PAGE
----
photo credit: andreaverdiani
Our post on the Windows phone scam continues to get a lot of hits, suggesting that the scam is still around, and fraudsters are still trying to con PC users out of money for performing largely useless tasks on their computers.
However, they recently picked on the wrong person to scam; BBC technology correspondant Rory Cellan-Jones, who played along with them for a bit, and recorded the conversation, which was played out on Today on Radio 4 (listen to the call here).
Suffice to say, when Rory revealed that he didn’t in fact own a PC, the caller got rather annoyed, and accused Rory of wasting his time, as well as (unsurprisingly) refusing to give a contact number for the firm he worked for.
The scams take on different forms, but essentially there are two flavours, which they may mix and match:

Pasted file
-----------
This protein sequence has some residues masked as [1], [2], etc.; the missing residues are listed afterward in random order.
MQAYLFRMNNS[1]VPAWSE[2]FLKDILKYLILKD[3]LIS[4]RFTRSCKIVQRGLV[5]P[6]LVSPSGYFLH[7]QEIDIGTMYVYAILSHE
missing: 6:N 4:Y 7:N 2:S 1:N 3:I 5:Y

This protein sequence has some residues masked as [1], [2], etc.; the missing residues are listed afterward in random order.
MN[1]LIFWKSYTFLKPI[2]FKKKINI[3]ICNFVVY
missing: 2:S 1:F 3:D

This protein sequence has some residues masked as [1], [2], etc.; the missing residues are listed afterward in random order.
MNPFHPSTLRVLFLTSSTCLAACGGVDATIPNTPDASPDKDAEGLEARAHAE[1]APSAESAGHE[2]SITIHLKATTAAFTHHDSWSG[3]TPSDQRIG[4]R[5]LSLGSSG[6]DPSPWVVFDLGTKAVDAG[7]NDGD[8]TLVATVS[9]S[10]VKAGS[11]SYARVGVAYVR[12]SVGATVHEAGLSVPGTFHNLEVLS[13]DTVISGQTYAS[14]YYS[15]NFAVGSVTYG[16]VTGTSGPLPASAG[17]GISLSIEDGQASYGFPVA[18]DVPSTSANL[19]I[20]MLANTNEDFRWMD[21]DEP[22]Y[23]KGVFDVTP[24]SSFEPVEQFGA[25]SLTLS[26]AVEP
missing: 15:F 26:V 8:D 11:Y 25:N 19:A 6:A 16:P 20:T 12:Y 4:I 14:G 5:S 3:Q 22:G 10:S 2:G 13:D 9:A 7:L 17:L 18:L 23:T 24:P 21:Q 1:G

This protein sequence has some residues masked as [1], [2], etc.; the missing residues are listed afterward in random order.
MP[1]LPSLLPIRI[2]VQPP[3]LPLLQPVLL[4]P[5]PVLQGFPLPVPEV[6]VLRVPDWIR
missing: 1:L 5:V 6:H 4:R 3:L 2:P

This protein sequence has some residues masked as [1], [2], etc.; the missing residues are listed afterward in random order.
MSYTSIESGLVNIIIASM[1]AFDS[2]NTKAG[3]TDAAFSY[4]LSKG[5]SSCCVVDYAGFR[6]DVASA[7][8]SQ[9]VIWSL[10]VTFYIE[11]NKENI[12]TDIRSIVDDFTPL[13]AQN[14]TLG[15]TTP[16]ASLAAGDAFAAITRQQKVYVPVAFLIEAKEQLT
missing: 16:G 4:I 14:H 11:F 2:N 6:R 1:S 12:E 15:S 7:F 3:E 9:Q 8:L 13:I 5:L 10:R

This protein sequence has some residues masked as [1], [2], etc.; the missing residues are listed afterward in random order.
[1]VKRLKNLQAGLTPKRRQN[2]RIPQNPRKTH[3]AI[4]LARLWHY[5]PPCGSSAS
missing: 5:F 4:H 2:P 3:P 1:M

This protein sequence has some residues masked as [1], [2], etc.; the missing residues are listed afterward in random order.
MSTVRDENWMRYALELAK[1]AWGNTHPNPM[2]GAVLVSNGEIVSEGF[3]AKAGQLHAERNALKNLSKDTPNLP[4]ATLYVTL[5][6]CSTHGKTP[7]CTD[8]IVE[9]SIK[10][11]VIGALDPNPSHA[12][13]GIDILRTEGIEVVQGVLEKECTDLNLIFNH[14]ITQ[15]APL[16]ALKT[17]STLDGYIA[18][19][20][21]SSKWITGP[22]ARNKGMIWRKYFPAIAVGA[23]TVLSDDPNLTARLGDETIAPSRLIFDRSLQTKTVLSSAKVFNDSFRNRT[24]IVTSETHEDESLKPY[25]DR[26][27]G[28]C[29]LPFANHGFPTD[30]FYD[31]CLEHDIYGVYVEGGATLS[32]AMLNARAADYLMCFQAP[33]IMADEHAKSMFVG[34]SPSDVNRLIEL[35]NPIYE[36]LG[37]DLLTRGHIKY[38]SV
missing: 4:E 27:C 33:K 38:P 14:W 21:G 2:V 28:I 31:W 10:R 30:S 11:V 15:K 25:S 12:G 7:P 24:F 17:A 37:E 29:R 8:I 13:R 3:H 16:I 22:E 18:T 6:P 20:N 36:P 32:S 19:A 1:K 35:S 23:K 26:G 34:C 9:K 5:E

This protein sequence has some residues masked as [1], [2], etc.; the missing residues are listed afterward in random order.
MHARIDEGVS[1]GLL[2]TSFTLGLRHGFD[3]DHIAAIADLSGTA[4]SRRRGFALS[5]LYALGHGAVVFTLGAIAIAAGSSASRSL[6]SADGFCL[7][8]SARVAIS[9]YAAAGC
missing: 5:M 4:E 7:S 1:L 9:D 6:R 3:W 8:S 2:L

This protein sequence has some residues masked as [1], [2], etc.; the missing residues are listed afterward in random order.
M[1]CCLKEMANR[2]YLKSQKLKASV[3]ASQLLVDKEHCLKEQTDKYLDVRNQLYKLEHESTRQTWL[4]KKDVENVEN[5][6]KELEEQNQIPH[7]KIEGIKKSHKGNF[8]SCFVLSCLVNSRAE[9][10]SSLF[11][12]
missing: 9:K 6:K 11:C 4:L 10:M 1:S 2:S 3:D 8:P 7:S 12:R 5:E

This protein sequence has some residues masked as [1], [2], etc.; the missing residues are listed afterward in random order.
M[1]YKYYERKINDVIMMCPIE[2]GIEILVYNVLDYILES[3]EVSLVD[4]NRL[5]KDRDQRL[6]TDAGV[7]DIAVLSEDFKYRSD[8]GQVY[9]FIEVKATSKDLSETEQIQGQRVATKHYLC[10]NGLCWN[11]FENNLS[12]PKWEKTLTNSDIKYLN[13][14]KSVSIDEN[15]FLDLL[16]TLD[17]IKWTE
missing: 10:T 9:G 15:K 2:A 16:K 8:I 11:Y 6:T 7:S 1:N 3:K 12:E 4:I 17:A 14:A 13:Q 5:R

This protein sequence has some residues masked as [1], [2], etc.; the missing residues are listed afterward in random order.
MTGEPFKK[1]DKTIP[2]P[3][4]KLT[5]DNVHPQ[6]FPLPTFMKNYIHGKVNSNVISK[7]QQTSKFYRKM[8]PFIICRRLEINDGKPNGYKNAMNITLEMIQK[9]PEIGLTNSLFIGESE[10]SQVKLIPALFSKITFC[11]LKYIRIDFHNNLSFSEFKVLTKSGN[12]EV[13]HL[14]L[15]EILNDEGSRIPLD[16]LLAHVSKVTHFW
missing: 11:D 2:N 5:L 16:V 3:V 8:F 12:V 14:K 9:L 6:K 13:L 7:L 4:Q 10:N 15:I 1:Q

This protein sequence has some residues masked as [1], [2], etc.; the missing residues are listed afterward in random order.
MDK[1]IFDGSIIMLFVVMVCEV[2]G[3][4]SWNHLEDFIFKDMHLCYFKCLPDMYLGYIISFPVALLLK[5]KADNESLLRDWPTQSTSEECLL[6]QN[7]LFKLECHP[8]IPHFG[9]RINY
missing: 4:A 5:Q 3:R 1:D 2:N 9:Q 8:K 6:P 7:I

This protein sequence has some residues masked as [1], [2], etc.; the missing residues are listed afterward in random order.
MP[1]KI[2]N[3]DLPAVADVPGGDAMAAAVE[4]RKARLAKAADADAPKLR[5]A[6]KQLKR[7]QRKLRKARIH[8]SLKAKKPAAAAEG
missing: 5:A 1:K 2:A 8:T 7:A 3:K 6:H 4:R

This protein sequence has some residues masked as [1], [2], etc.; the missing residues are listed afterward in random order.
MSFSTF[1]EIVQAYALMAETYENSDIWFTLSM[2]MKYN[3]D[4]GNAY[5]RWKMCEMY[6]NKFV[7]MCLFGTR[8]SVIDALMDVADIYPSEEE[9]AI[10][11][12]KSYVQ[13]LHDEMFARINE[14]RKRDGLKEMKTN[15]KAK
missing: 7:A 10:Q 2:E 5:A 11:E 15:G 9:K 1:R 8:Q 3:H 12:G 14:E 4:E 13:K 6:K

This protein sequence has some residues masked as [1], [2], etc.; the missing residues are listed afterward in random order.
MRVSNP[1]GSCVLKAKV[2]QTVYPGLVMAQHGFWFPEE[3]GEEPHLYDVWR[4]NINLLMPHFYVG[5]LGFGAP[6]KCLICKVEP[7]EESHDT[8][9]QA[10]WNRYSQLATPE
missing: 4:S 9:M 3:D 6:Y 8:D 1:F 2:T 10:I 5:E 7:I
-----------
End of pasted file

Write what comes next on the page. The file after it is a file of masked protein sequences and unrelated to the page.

- They’ll convince you that standard error reporting on your PC is actually a virus, and get you to pay them to get rid of the errors
- Once again they’ll convince you that your PC is riddled with viruses, and will install malicious software which can steal your banking data.
A new blog has also been started which purports to be from an ex-employee of one of the companies carrying out this scam (which are often, if not always, taking place from Indian call centres).
The blog post reveals some of the tricks behind the scam, but also gives a few details on what to do if you’ve been taken in, including how to stop them connecting to your PC with the software that they’ll get you to download. Most of the software they use is actually legitimately used for IT support, including Ammyy, which itself is warning about the scams.
- Warning: Amazon Prime Renewal Phone Call Scam (July 27, 2020)
- Avoid This Amazon Scam (January 18, 2017)
- One In Four Brits Have Fallen Victim To A Scam: Watch A Scammer In Action (November 30, 2016)
- Most Common Online Scams To Be Cautious Of (May 10, 2018)
- Ten Covid-19 Scams To Avoid (July 29, 2020)